Any system or ideology has to account for failure, and scope is important here. As I alluded to in my poor handling of the twitter idiot:
LastRedoubtIt's trivial to show that a difference in degree can have a non-linear impact. Slicing off the tip of the finger and you may have a scar, but unless it gets infected, no practical impact on your life. It will, if shallow, likely grow back.
@vfm_5411 LastRedoubt Retweeted Sami Sundell
Removing a mole, and a limb, are merely degrees of removing body tissue…
3:05 PM - 30 Aug 2016
Slice off your hand further back, at the wrist? Now you're permanently debilitated. As a percentage of your body, neither is that big.
So minimizing the scope of possible failure is important. Look at ecosystems, the design of the internet, and for that matter, the management initiative to push decision making down to the lowest practical level that was seen in some quarters. Ditto the concept of "an army of Davids." Yes, the odds of any individual decision being a mistake are higher, but they do far less damage when made, and allow good decisions to be vetted. On the other hand, if all decisions are made centrally, when a mistake inevitably happens, it affects everything. We're not even going to begin to address the finite knowability of what's going on - no central planner can be omniscient.
In the end, anti-fragile systems thrive by allowing multiple small failures, while also providing a number of alternatives so that successful ones are likely to appear. They also thrive because when changes are made, bad decisions fail faster - again, limiting the scope in terms of not only breadth, but sunk costs.
This also brings us to one other related failure. It's said that every utopia fails to deal with the "others" who don't follow the utopian law and lifestyle. Usually, it's some form of excommunication. Even Libertarianism, in its older, saner format before they went full leftist and anti-individualist in favor of the state, failed at this. Sure, it dealt with individual bad actors very well, but there's a reason the founders of the US isolated some powers to the central government in the Constitution. Namely - any individual or small collection of individuals cannot deal with a foreign state, and a state cannot effectively negotiate with millions of individuals.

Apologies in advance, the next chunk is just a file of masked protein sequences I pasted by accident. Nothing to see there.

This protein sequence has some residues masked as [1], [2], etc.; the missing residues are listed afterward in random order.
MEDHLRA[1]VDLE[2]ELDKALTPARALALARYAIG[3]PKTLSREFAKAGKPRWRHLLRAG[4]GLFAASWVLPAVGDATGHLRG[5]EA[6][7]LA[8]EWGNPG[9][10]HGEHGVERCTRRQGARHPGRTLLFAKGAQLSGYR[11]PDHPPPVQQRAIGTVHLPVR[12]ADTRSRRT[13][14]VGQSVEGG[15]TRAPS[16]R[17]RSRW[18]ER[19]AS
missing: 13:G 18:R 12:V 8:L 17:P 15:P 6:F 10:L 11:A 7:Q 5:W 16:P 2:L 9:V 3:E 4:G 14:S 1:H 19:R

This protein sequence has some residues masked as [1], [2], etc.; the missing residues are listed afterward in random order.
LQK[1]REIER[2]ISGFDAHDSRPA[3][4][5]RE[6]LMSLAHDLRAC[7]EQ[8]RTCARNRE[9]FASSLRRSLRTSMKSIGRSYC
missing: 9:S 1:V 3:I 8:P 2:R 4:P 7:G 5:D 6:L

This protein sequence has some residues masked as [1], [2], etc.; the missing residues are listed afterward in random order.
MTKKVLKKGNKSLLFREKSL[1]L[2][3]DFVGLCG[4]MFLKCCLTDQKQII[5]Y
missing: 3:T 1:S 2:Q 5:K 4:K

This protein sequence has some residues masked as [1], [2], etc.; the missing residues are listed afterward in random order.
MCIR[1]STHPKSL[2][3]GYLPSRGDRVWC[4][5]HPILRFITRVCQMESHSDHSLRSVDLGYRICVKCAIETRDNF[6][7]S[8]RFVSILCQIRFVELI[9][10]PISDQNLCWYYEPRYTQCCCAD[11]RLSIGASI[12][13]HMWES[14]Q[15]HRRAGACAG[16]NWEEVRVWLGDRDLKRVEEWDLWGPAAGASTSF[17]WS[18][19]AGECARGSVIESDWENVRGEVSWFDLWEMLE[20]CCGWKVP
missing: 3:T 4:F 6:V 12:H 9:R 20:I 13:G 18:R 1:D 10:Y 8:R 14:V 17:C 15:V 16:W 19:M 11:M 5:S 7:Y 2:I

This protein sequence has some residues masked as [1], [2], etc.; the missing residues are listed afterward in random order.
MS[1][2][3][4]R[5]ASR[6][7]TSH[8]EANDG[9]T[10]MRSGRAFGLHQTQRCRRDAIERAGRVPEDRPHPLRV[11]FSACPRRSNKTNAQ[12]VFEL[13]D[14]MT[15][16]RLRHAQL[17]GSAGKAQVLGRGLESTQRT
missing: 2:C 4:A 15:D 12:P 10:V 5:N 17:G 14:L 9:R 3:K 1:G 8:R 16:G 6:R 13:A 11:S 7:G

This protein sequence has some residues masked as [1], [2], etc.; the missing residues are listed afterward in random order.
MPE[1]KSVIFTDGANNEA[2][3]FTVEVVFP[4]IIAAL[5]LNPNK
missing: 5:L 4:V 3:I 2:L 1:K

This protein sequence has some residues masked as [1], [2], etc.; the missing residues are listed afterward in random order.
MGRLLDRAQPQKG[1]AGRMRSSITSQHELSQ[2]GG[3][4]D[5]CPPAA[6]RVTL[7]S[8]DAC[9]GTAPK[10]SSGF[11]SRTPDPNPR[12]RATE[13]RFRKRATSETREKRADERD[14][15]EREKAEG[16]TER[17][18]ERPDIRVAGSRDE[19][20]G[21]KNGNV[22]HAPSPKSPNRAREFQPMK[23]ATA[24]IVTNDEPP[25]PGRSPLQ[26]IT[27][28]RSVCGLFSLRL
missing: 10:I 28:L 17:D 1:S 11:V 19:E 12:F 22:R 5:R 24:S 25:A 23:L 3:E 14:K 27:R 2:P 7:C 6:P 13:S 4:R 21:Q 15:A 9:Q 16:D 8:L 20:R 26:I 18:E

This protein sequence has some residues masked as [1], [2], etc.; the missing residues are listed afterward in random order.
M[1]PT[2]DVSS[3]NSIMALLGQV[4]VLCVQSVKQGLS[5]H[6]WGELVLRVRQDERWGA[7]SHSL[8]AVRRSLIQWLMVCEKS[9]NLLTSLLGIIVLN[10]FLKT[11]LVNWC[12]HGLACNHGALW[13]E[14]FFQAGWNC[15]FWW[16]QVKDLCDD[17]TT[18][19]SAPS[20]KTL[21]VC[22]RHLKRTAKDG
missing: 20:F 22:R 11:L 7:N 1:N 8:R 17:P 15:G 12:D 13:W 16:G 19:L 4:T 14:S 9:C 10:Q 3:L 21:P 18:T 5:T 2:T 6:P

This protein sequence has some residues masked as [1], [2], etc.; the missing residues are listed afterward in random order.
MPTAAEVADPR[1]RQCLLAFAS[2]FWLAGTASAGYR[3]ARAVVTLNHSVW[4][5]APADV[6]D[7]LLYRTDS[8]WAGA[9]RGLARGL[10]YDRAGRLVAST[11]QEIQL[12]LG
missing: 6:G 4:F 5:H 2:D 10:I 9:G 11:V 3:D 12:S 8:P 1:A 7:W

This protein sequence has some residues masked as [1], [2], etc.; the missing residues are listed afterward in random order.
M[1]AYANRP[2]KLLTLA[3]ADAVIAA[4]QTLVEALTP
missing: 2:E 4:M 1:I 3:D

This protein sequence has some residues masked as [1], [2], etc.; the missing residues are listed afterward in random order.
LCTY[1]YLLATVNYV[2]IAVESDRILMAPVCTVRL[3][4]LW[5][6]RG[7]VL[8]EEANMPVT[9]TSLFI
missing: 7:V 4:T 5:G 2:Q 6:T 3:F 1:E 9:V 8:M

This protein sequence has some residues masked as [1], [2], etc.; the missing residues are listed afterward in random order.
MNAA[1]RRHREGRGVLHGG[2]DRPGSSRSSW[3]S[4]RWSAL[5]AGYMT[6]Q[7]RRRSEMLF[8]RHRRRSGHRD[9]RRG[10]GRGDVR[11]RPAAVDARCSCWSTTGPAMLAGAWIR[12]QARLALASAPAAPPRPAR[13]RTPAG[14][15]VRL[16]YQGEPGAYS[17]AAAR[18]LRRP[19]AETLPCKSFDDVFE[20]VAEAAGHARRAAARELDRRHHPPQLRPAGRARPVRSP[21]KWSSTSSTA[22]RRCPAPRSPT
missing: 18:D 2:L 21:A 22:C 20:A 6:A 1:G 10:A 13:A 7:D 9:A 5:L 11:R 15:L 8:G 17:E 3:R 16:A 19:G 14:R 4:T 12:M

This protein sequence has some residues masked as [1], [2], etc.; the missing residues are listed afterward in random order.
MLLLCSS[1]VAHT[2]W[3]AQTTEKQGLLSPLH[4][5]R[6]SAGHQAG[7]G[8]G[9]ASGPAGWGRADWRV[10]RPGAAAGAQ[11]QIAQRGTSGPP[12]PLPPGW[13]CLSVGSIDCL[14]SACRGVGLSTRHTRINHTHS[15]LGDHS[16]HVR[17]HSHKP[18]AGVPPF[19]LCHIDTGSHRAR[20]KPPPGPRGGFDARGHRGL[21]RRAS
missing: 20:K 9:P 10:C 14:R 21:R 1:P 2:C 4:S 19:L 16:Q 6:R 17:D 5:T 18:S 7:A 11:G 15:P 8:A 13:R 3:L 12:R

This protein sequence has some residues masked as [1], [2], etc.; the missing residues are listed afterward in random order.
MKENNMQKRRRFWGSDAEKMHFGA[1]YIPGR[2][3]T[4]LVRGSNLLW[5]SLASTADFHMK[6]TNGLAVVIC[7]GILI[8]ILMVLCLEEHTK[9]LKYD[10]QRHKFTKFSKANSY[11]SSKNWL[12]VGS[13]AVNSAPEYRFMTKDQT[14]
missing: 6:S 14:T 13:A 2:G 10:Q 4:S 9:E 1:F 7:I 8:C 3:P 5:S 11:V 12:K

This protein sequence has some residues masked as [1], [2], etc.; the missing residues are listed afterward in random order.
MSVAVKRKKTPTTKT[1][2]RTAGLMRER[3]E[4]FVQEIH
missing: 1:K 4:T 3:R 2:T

In short - Libertarianism does well at dealing with one, or many, small injuries, but has fewer options than a more traditional state at dealing with an existential threat to the whole culture or nation.
Yes, there's some handwaving about private entities - which in practice become de-facto small - scale governments of limited power and scope. But if the US suddenly became a libertarian paradise, something would still have to act as a de-facto state to deal with the threat of invasion from places that were not. And immigration on a large scale, by people who are not willing to integrate / buy the land, but simply take it on their own, via their own army, or however else, IS an invasion. Much the same way the US and western nations are being invaded now, aided and abetted by their own governments.
That said, it's easy to go too far. I believe in heterogenous computer environments for the same reason I don't like cloned Christmas trees - but at the same time, you need large enough pockets of common hardware to be able to establish some form of predictability and standard practices. You need, in an ecological sense, pockets of population.
This also reflects sociologically - I believe it was the Putnam study that was intended to prove how diversity is strength, and to the horror of the scientist running the study (he sat on the results a while), proved the opposite. You need towns, at the least neighborhoods or communities, with common culture and standards. To the extent that even in our earliest days the US had non - english immigrants, we also need common assumed standards to bind the different communities and interact between them. In programming, we see the same thing in developing API's and protocols that different computer systems can use to talk to each other.
In this day and age, the concept of immigrants, no matter how many you believe should come here or not, having to work to assimilate and learn these protocols to interact, is considered "racist" and "bigoted" by the elites who are trying to drive mainstream culture, and have for the last several decades, largely succeeded.